Substitute teacher shortage moves up on board’s agenda

Print More

Substitute teachers have long been in short supply in the Chicago public schools. As many as 1,500 requests come into the “sub center” each day, but only two-thirds of them can be filled.

Under a new human resources director, central office has resolved to do better. “It is an issue that has been creeping up on us for some time,” says Carlos Ponce, CPS director of human resources. “We have started a very aggressive recruitment program, and this year have begun to take a much closer look at how we recruit and use our substitutes.”

In recent months, human resources has hired an experienced manager to oversee the sub center and plans to clean up an outdated registry of available substitute teachers. Its most innovative effort has been actively recruiting off-duty firemen and policemen as substitutes.

The board has hired substitute teachers from the ranks of the police and fire departments in the past. But Ponce credits CEO Paul Vallas for being the first to push for a formal recruiting effort. In January, the board placed advertisements in the fire and police department employee newsletters.

Of those who responded, 24 policemen and eight firemen have registered to become substitutes. As with any sub, they must have at least a bachelor’s degree, but it can be in any subject. The pay scale for substitutes with a teaching certificate is $94.84 per day; without a certificate, $70.22 per day.

John O’Mally, a police officer from the 18th District, responded to an ad for substitutes last winter. As a master’s degree student in education at Roosevelt University, O’Mally was looking to get some hands-on teaching experience. By February, he was substituting at Roosevelt High School in Albany Park.

“When I saw the ad … I decided to go for it,” says O’Mally. “When I first went to Roosevelt, I was challenged somewhat because I was a cop, but once the students realized that I was there to teach and not discipline, their perception changed.”

Fireman James Litland from Engine 82 signed up as a CPS substitute teacher long before the recruitment ad ran. He substitutes at Cassell Elementary in Mt. Greenwood, but is a frequent substitute at Bogan High School, where he graduated in 1991.

Litland, who minored in education in college, is considering going back to school for a master’s in education. But at the moment, he says he enjoys doing both jobs.

“Substituting allows me to have the best of both worlds,” says Litland. “I am able to keep the fireman job that I love, and fulfill my teaching dream. I get my schedule for the fire department a year in advance, so I know ahead of time when I am available. I work one day at the fire department and then two days off, so I am pretty active in the schools.”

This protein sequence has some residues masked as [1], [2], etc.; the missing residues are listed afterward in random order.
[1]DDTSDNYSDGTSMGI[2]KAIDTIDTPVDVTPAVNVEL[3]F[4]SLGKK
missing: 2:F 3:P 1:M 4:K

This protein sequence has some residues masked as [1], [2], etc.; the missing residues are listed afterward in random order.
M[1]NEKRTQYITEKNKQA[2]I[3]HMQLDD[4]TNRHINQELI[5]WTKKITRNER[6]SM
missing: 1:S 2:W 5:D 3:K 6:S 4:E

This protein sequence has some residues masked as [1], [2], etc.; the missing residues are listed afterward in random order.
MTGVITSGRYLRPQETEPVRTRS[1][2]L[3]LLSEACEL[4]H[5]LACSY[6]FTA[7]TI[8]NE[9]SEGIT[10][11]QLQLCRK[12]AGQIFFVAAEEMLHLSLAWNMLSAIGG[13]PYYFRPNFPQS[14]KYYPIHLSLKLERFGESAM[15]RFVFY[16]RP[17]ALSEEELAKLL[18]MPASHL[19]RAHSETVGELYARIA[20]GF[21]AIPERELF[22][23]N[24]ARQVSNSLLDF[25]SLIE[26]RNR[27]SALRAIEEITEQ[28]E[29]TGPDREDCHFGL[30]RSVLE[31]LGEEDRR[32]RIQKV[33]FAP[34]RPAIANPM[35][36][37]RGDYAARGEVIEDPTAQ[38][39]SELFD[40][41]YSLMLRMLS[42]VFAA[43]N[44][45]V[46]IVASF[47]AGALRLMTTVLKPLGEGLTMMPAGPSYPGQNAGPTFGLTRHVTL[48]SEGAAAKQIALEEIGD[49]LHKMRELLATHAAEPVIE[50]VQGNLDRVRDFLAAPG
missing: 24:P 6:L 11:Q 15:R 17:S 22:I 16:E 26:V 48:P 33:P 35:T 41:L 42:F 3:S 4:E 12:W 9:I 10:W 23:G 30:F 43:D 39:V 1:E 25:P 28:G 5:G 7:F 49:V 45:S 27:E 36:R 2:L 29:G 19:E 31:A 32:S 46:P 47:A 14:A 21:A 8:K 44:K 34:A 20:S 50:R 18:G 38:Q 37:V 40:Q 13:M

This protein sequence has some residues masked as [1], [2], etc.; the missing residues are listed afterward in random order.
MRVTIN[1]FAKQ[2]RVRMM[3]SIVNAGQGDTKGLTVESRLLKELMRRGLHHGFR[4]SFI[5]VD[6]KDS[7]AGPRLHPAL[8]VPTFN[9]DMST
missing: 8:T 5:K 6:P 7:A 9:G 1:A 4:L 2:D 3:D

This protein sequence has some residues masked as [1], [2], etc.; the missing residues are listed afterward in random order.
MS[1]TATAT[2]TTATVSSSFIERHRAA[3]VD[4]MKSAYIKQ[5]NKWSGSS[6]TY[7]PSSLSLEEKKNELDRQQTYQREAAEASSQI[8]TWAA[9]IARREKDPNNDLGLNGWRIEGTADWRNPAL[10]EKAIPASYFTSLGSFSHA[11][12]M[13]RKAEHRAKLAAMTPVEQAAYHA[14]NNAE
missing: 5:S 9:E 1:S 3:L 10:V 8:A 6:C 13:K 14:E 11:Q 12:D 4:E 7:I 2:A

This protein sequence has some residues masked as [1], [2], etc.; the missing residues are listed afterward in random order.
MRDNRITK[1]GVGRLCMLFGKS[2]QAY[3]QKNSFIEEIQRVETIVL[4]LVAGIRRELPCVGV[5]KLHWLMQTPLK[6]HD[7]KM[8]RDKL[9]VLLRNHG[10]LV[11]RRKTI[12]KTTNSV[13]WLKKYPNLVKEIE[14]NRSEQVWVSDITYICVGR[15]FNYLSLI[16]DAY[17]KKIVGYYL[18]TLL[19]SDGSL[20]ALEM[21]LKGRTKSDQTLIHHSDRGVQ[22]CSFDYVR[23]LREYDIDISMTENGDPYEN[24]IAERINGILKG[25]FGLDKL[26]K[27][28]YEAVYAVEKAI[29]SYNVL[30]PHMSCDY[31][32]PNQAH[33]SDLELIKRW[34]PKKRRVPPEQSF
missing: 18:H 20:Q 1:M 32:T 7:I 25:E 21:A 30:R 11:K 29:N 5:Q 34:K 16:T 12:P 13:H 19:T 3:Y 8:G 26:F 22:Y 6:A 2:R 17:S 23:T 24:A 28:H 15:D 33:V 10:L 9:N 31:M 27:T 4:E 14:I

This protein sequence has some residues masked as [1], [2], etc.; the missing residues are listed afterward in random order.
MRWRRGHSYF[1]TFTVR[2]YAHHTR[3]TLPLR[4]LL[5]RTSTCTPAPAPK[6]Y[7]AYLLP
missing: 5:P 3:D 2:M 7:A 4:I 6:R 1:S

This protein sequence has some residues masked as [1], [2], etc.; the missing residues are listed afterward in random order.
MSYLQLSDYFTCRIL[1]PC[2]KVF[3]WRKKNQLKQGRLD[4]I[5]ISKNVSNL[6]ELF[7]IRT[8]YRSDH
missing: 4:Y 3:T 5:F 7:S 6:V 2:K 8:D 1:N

Litland’s flexible schedule is a huge plus for Bogan Principal Linda Pierzchalski. “James is a fantastic sub,” she says. “He is very accessible when I need him. If I notify him ahead of time, he will usually work his schedule around to come in on that day. This is very beneficial to me and the children. We get used to having the same substitute all the time. I have three other firemen working as substitutes here, and I can count on them too.”

Though the program has been modestly successful, Ponce concedes that recruiting firemen and policemen as substitute teachers is not “a long-term solution” to addressing the shortage. The need for substitutes in the Chicago public schools is systemwide but critical on the West Side, where safety is a concern for school staff and students.

First, the substitute center will be restructured, says Ponce. Previously, a school official would call the substitute center and request a substitute for the day. The center would respond by filling out a job ticket and posting it until a substitute was located to fill the request. But under this system, tracking who accepted which job was difficult.

By next spring or fall, the paper-based system will be automated. Substitutes must call in advance to alert the center that they are available. Their skills will then be matched against the needs of individual schools. The goal is for the center to cut down on the amount of time its takes to locate available substitutes.

The new computers will also be used to create a more efficient database of qualified substitute teachers and purge the system of outdated records. “I need for the sub center to go beyond being just a dispatch function,” Ponce says. “We are trying to establish new standards. We want to get rid of the negative idea that we will hire anyone who has a bachelor’s degree and is breathing.”

In July, the board hired Brenda J. Bell to oversee the restructuring of the substitute center. Bell has more than 20 years experience in operations management and human resources—and according to Bell, her qualifications will allow her to “recruit the right people.”

“We are focusing on customer’s needs and trying to meet them,” says Bell. “The schools are our customers. We want to ensure that they get quality and reliable substitutes.”

Ponce says the board has no master plan for closing the substitute teacher gap. Their goal, he says, is to make incremental progress.

“What we are doing is building a plane while we are flying it,” he says. ” We have no time to stop and come up with a plan to get this ready for the Fall of 1999. But what we will do is head in the direction we want to go and start making new improvements. If something doesn’t work out, we will bounce right back and try something else.”